Simphiwe Mntambo, founder of Pink, tells us about her eco-friendly menstrual products
The price of sanitary pads sparked the idea for Pink.
In 2015, I went shopping for sanitary pads and a pack of 10 was R50. Although I could afford to buy them, I still thought that they were expensive. I also noticed that the packaging didn’t include information on how they were produced. I then researched projects that made environmentally friendly sanitary products, and found numerous. This helped me build my concept and business model for Pink.
Working with young entrepreneurs encouraged me to pursue my business.
I started out as a trainee at the South African Breweries (SAB). I went on to become an enterprise development specialist, and ran the SAB KickStart; a youth entrepreneurial programme aimed at helping small business owners elevate their businesses. Working with young entrepreneurs who were running their own businesses encouraged me to do the same. In January 2017, I decided to quit my job, and went to Ghana to teach English for five months while also improving the business idea for Pink. The time away provided me with the confidence that I needed to focus on running the business full-time.
Giving women a choice is a large part of my business.
I returned from Ghana ready to tackle Pink. I had a clear idea of what I wanted it to be – a socially responsible company that made women feel that they had a choice when it came to the products they use when on their periods. The eco-friendly aspect was also important because we use these products in a sensitive part of our bodies, and I wanted them to be as natural as possible. Because of this, I decided on three products – the biodegradable sanitary pads, rewashable cloths and reusable menstrual cups. The products are made in Howick, KwaZulu-Natal, with the assistance of a few elderly women who sew the re-washable cloths. The ladies who run the Midlands Meander Education Project sell the products.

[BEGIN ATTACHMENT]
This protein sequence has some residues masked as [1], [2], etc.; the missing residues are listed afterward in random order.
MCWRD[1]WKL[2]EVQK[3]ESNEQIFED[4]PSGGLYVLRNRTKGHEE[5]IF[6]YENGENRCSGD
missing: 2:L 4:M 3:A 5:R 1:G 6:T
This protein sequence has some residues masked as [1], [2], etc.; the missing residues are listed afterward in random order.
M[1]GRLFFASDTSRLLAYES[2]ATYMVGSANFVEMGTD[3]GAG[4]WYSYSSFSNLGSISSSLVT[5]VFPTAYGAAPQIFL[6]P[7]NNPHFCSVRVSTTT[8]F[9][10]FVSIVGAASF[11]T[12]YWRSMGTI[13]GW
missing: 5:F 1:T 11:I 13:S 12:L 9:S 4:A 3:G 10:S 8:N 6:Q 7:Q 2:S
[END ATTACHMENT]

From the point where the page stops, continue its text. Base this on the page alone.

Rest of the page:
Pink just celebrated one year.
Although it’s just been a year, the business has grown in leaps and bounds. The elderly women from Howick were receptive to the rewashable cloths that they use for issues such as incontinence. This has opened up a new market for the business in the area of women’s health. We’ve also branched out into giving health talks about menstrual health and hygiene. The talks are a space for all women to have open conversations about menstruation and health. We’re also looking at introducing more sanitary products in the future. The cloths cost R65 for 4, menstrual cup R150 and lasts up to 5 years and the pads R20 for a pack of 10.
Kwanele Mathebula speaks to founder of Pink, Simphiwe Mntambo (28), about being the owner of an eco-friendly menstrual products company.